Southeast Awarded College Access Challenge Grant to Promote College Planning Among Cape School District Students



May 11, 2009 – Southeast Missouri State University has been awarded a $100,000 Missouri Department of Higher Education College Access Challenge Grant to develop sustainable, targeted college planning and financial literacy training for K-12 students, families and staff in the Cape Girardeau Public School District.

Through the program, the school district hopes to inform underrepresented students and their families of the benefits of higher education, the requirements to enroll in college, and the financial aid sources available to pay for college, said Vida Mays, director of pre-collegiate programs, Division of Enrollment Management and Student Success at Southeast Missouri State University. The program also will pave the way for outreach to be offered to economically disadvantaged and first generation students (known to be at higher risk of not enrolling or completing college), and assist students in completing the Free Application for Federal Student Aid (FAFSA), she said.

Mays said the Cape Girardeau School District requested this partnership as a means of reducing their dropout rate and increasing the college attendance rate of low-income students. In 2008, 54.3 percent of the district’s students met free or reduced lunch guidelines, she said.

Although the program will extend to all grade levels, the district has identified the greatest need to be intervention in grades nine and 10.

Programming for ninth and 10th grade students and families will focus on improving the college readiness of these students at Cape Central High School. Services will be delivered through the school’s Preparing Students for Academic Success (PAS) classes. Counseling components will include test taking strategies, financial literacy as it relates to paying for college, the financial and social value of a college education, and developing the appropriate communication skills to succeed.  The program will further target a cohort of about 200 low-income, first-generation ninth and 10th grade students with a residential summer college experience and visits to various Missouri colleges and universities.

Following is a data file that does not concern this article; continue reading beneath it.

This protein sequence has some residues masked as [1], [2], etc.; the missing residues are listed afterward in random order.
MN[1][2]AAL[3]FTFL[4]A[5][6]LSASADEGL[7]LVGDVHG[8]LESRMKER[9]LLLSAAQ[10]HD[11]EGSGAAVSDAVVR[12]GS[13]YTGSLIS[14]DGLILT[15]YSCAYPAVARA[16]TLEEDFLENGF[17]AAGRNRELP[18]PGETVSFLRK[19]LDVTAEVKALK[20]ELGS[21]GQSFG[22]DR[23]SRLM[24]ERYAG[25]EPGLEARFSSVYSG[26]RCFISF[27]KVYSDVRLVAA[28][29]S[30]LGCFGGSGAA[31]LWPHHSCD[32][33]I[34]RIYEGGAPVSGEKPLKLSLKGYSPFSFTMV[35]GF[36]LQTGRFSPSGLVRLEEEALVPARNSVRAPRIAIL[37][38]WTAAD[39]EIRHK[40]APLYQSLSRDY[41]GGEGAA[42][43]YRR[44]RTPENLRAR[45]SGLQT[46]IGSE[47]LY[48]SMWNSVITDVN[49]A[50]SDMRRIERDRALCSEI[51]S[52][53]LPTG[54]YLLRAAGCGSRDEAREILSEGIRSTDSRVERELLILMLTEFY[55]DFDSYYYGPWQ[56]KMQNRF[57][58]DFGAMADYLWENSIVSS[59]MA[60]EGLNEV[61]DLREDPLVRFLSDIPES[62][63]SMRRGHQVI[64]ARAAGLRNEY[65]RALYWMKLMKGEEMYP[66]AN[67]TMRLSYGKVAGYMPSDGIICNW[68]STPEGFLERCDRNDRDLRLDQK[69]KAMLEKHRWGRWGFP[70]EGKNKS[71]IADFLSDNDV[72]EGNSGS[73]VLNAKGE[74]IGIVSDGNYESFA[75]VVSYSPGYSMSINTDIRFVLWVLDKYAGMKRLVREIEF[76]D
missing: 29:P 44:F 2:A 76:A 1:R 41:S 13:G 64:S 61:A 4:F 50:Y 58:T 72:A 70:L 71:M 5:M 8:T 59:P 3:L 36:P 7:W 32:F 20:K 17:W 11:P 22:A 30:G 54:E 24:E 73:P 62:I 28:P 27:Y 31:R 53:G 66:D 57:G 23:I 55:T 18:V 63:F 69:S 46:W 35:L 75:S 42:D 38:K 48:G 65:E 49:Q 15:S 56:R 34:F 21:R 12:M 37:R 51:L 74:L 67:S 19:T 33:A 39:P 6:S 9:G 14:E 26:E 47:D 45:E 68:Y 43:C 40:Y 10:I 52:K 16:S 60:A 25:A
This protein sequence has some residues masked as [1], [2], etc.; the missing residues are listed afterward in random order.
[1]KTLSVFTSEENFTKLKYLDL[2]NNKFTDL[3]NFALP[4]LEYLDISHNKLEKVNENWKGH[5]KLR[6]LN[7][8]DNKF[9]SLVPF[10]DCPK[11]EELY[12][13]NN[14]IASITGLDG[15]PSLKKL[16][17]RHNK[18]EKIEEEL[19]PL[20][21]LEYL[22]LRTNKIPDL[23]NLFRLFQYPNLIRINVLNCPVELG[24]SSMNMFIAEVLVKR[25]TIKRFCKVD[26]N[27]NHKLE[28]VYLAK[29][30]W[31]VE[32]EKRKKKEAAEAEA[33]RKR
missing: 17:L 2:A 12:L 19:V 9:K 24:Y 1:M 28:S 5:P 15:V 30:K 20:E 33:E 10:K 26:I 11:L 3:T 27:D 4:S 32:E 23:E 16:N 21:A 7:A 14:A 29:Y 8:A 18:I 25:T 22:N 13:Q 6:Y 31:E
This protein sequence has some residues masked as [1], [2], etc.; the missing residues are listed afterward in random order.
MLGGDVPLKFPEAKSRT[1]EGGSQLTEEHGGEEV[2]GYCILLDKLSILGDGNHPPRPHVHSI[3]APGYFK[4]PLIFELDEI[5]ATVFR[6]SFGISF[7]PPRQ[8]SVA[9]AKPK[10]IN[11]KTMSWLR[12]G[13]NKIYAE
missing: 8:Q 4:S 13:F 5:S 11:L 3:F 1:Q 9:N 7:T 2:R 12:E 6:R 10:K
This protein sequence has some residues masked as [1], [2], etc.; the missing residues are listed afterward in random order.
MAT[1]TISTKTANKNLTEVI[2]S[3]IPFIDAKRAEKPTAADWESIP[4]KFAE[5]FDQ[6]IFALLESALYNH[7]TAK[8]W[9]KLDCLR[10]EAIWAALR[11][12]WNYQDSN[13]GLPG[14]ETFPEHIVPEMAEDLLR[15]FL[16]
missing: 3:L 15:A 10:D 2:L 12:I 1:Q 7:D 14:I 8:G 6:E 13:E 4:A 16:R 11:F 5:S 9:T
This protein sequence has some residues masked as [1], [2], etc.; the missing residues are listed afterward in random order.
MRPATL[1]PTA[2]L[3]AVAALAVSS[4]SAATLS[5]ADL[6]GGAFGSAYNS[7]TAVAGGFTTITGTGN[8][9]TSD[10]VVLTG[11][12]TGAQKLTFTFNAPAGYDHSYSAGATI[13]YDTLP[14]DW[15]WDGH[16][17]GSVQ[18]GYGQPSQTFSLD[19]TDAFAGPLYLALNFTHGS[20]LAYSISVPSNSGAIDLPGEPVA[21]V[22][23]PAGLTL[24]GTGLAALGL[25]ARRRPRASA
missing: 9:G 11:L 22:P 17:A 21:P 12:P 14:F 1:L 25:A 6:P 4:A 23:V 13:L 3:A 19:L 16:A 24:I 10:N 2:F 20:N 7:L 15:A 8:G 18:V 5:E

Programming for K-12th grade students and families will include classroom College Is Possible presentations in grades 6-8 and basic college awareness programs in the elementary grades.  Evening college awareness programs will be offered for K-8 families. As recommended by the U.S. Department of Education, older students and their parents will be encouraged to complete the FAFSA4CASTER to become familiar with the financial aid application process.    High school seniors and parents will receive assistance completing the FAFSA.

Programming also will be offered for K-12 school staff, including diversity, poverty and college readiness training for school district personnel. The objective is to train school personnel to develop relationships with underrepresented and underserved students and families, and better understand the challenges and needs of potential first generation college students.  

Southeast officials say benchmarks have been established to evaluate the program’s impact on FAFSA completion, high school completion, and college preparation and attendance rates. A program coordinator, summer instructors and tutor/mentors will be hired in the near future, Mays said.

On May 7, the Missouri Department of Higher Education awarded $731,018 to nine groups for programs that help low-income students attend college. Southeast was among those groups. According to the Missouri Department of Higher Education, more than 130,000 students in Missouri meet the requirements for need-based financial aid, but only about 80,000 students complete the Free Application for Federal Student Aid (FAFSA) by the April 1 deadline needed to qualify for funds.  College Access Challenge Grants were created by Congress in 2007 to help low-income students take advantage of opportunities for a college education.  Missouri received about $900,000 to distribute this year, based on the number of residents living below the poverty line. Close to $300,000 remains to be distributed; another request for proposals will be issued later this month. The maximum grant award is $100,000.